Poor Mattingly. His terrible timing. He first played for the Yankees in 1982, the year after they lost the World Series to the Dodgers. He retired the year before the Yankees made their grand return to dominance. While the Yankees still had baseball's highest payroll, they weren't running away with it that year, and most of their talent was home grown. Their new youngsters included guys like Andy Pettitte, Jorge Posada, Mariano Rivera, and the immortal Derek Jeter. They also had the services of Joe Tore, doubted by everyone as a failed manager of three teams. Yet, the Yankees returned to the World Series once more, beating the Atlanta Braves. Then they returned in 1998, 1999, and 2000, beating the San Diego Padres, the Braves again, and in a seminal series, the New York Mets, respectively, opening the new millennium. Afterward, they returned to the Series in 2001 and 2003, playing a classic and emotional Series (because of 9-11 that year) against the Arizona Diamondbacks, which they lost in seven games on a bloop single. In 2003, they lost to the Florida Marlins. 

The Yankees since have NOW turned into the place where free agents go to fail, hoping the pinstripes are a good replacement for a work ethic. They grabbed Alex Rodriguez, who's been just plain awesome but somehow not appreciated. They grabbed Randy Johnson; Gary Sheffield; Jason Giambi; Mike Mussina; Johnny Damon; Nick Swisher; CC Sabathia; and Mark Teixeira. The results have generally been mixed, even though the Yankees did win their 27 - and most recent - World Series just back in 2009. Just in January of this year, the Yankees threw $155 million at Japanese sensation Masahiro Tanaka. I hope he's worth it.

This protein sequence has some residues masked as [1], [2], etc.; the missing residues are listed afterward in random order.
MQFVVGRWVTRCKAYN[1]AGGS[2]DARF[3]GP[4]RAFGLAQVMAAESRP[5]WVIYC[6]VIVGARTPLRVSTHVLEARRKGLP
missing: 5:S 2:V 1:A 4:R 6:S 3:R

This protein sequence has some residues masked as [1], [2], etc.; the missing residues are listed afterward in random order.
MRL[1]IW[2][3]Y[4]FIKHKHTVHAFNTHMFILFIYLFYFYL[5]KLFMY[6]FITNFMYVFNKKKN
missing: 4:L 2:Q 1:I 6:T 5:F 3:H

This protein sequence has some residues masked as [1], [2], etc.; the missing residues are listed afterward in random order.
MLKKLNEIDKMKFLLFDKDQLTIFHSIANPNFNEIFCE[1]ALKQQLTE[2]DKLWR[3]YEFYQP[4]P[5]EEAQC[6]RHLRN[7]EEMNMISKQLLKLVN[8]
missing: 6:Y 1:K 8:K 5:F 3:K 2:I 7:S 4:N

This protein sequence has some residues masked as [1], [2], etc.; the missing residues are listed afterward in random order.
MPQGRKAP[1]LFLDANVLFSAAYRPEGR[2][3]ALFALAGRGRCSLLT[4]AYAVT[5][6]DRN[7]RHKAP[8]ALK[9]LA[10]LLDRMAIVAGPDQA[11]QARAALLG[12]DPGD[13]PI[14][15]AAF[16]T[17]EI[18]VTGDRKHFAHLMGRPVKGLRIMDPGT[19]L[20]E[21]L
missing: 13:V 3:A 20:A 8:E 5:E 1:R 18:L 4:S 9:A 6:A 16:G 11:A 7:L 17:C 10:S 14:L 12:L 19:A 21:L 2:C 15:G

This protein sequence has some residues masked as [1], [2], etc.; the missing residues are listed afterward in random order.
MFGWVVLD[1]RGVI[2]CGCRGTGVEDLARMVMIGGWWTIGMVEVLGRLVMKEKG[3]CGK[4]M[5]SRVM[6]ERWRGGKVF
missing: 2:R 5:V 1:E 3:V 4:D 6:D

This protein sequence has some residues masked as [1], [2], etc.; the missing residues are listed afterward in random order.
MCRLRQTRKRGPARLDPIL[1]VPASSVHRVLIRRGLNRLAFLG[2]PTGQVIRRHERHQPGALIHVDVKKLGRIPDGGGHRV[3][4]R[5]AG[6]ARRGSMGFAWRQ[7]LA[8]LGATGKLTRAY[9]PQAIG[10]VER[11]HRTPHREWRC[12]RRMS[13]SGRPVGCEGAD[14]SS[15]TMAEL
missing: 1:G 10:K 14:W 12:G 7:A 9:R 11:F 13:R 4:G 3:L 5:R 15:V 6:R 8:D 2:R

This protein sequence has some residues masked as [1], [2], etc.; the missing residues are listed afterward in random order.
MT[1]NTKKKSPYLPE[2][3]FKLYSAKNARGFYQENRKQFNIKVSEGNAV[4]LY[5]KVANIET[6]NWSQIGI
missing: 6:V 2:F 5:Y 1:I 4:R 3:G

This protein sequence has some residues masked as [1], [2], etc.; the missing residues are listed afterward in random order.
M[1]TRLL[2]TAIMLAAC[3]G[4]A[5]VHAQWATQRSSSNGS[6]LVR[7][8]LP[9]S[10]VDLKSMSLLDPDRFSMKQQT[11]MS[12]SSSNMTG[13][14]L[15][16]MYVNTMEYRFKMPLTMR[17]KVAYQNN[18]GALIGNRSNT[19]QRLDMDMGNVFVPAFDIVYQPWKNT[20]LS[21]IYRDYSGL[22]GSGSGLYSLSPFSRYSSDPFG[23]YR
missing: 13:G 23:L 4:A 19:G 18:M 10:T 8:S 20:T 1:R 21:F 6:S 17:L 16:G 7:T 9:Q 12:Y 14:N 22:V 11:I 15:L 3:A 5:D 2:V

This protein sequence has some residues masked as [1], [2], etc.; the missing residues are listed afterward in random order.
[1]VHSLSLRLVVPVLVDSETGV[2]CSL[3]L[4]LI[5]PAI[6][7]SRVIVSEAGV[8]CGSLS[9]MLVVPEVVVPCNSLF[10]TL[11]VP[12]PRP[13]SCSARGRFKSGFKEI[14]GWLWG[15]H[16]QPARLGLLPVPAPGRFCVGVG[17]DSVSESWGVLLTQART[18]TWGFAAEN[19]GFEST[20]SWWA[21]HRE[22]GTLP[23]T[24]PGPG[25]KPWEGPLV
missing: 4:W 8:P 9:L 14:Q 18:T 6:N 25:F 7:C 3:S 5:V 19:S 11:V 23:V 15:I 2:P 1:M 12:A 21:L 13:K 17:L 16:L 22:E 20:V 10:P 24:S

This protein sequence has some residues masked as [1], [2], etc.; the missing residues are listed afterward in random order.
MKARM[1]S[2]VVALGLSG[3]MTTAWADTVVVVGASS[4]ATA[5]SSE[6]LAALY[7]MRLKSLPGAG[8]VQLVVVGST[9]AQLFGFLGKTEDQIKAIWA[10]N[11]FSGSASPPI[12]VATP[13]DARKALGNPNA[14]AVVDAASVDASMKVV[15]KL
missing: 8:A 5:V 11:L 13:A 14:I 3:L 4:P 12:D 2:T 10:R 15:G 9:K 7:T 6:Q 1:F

The Yankees have retired 17 numbers, more than any other team. Jackie Robinson's 42 is retired across the league, but in the case of the Yankees, it's valid. When MLB retired 42, they said anyone wearing it at the time could keep it, but would have to switch upon switching teams, and teams would take it out of circulation if the players wearing it retired. In 2013, pitcher Mariano Rivera retired, and since he wore 42, the number is now never going to be worn again. Rivera's number was retired on September 22, 2013. It goes with the retired numbers of Billy Martin, Babe Ruth, Lou Gehrig, Joe DiMaggio, Mickey Mantle, Bill Dickey, Yogi Berra, Roger Maris, Phil Rizzuto, Thurman Munson, Whitey Ford, Don Mattingly, Elston Howard, Casey Stengel, Reggie Jackson, and Ron Guidry. Derek Jeter's number will inevitably follow. (Oh, hey, did you know it was the Yankees who created the entire idea of putting numbers on players' backs? It was a way to keep track of the batting lineup.) There aren't many pitchers on that list; the Yankees created their reputation on the long ball, so most of those guys are sluggers. Ford is one of baseball's great pitchers, and Guidry is a beloved Yankee who, one year, put up a performance worthy of Sandy Koufax. Phil Rizzuto is a reason the Hall of Fame is a joke; the man had a .273 career batting average to go with 1588 hits and 563 RBI, while Reggie Jackson's postseason nickname of "Mr. October" really isn't warranted. He got it for hitting three home runs in a row in one game, but other than that, he was lousy in the postseason.